While I respect commentator Tony Solesky's opinions regarding pit bulls as pets, I cannot agree with them ("Making rescued pit bulls pets is an unnatural selection," Nov. 14).

I am very sorry Mr. Solesky had to deal with his child being mauled, but to place all the blame on the animal is not right. You can train any dog to be vicious, and I have had many friends who worked in veterinarians' offices say that they got bitten by smaller dogs more frequently than larger ones.

Pit bulls are just another fad for drug dealers and crooks, just like Dobermans and Rottweilers once were. Yes, they are powerful animals, but that doesn't mean that they are dangerous and vicious.

I come from a family of proud pit bull owners and own a pit bull myself. I have been to advocacy meetings to overturn the ruling that they are "inherently dangerous" animals. To single out one specific breed is unfair.

I have to deal with people who fear my dog when I take her out for a walk, even though she is the sweetest thing. She wants nothing but love and to be close to those who love her. Just because a dog is powerful and has been trained (through no fault of its own) to be aggressive doesn't mean all dogs belonging to the breed are bad animals.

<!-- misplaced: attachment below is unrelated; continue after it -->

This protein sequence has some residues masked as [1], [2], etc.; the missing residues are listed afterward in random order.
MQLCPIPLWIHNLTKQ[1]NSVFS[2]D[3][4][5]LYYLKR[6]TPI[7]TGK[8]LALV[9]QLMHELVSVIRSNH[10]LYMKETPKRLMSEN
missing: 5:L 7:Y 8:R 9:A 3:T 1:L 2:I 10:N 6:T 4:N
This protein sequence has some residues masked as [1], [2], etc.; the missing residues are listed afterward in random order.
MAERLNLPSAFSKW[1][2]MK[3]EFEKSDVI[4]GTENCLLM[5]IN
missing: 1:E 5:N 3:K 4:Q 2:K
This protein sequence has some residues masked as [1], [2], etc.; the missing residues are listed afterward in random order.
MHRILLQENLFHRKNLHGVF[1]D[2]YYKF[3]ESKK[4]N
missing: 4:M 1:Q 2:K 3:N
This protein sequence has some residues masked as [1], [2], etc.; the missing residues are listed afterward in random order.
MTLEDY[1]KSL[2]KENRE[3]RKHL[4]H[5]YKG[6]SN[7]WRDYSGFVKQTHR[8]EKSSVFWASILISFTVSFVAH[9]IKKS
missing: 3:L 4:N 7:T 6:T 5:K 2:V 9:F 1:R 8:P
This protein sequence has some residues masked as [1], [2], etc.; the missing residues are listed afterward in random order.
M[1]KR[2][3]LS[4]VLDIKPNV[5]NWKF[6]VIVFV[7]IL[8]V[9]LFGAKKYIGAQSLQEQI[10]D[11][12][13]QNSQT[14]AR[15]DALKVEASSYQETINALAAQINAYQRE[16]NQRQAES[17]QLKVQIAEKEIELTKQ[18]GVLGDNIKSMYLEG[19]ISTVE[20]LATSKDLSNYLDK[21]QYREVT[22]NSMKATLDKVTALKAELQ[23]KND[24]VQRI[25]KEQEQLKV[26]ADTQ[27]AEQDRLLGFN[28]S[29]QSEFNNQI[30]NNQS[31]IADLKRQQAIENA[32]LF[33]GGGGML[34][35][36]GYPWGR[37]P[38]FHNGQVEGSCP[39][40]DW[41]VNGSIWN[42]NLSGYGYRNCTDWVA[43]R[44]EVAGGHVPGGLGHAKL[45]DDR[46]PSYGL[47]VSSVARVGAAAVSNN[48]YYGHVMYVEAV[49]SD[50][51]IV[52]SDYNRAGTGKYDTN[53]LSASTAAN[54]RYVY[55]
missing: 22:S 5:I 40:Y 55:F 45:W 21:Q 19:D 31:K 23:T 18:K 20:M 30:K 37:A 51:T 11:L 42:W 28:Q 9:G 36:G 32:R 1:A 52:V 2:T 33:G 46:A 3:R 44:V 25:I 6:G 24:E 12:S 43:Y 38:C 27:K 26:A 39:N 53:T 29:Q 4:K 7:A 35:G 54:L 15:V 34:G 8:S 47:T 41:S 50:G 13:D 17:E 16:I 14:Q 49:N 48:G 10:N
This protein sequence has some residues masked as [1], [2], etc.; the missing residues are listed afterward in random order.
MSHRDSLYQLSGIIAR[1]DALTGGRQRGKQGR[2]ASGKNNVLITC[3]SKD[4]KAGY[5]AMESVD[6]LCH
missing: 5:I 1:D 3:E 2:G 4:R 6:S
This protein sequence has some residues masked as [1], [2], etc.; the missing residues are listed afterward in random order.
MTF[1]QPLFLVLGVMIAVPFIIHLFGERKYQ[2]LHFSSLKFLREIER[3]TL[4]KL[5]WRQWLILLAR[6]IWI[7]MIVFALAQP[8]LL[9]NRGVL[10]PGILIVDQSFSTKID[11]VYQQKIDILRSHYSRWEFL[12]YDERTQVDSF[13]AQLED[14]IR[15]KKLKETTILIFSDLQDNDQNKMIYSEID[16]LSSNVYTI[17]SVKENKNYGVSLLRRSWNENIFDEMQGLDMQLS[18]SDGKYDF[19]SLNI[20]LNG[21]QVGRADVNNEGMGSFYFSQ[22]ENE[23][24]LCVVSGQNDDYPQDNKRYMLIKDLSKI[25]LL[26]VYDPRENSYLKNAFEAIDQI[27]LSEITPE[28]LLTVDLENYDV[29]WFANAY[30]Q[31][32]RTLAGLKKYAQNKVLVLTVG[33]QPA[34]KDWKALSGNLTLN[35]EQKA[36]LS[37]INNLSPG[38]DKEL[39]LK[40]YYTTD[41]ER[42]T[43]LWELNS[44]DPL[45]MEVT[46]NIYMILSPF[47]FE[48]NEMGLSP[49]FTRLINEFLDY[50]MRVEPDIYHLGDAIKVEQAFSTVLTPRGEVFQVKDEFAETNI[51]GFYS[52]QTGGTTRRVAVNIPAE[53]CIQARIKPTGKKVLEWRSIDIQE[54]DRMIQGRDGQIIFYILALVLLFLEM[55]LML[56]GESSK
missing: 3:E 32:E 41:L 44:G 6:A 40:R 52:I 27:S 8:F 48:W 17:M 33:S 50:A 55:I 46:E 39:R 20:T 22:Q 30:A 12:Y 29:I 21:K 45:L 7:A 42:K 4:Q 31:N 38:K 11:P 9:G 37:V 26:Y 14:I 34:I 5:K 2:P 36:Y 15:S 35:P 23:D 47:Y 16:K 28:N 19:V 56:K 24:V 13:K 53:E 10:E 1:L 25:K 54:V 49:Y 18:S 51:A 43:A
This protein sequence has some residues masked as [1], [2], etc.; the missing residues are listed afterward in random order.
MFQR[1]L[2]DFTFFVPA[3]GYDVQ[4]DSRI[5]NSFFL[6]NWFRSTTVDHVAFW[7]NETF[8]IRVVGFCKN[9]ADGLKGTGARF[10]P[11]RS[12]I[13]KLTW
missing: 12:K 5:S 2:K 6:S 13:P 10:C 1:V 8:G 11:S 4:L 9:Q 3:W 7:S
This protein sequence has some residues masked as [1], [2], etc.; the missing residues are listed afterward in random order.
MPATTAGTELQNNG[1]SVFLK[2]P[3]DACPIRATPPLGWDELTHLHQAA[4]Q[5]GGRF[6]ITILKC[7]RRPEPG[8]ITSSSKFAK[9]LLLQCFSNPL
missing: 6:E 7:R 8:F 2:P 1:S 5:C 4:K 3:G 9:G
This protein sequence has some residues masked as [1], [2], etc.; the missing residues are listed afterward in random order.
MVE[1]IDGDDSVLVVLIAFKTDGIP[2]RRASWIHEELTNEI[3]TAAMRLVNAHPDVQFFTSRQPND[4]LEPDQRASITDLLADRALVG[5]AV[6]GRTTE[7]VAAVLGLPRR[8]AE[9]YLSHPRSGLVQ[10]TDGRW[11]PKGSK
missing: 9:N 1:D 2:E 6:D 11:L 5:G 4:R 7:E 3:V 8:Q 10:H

You can have a nasty Chihuahua, but fact is that they are small dogs and can't do as much harm as a large dog. Why do we use German Shepherds as police dogs? They are one of the most aggressive breeds of dogs, but no one complains about them.

Just saying that all pit bulls are bad harms many good people and good animals. It was nearly impossible for me to find a place to live with my dog, and every day I see stories about people who have to give up their dogs because their landlords don't allow them as pets. It's very sad.

Ashley Dlugokeski

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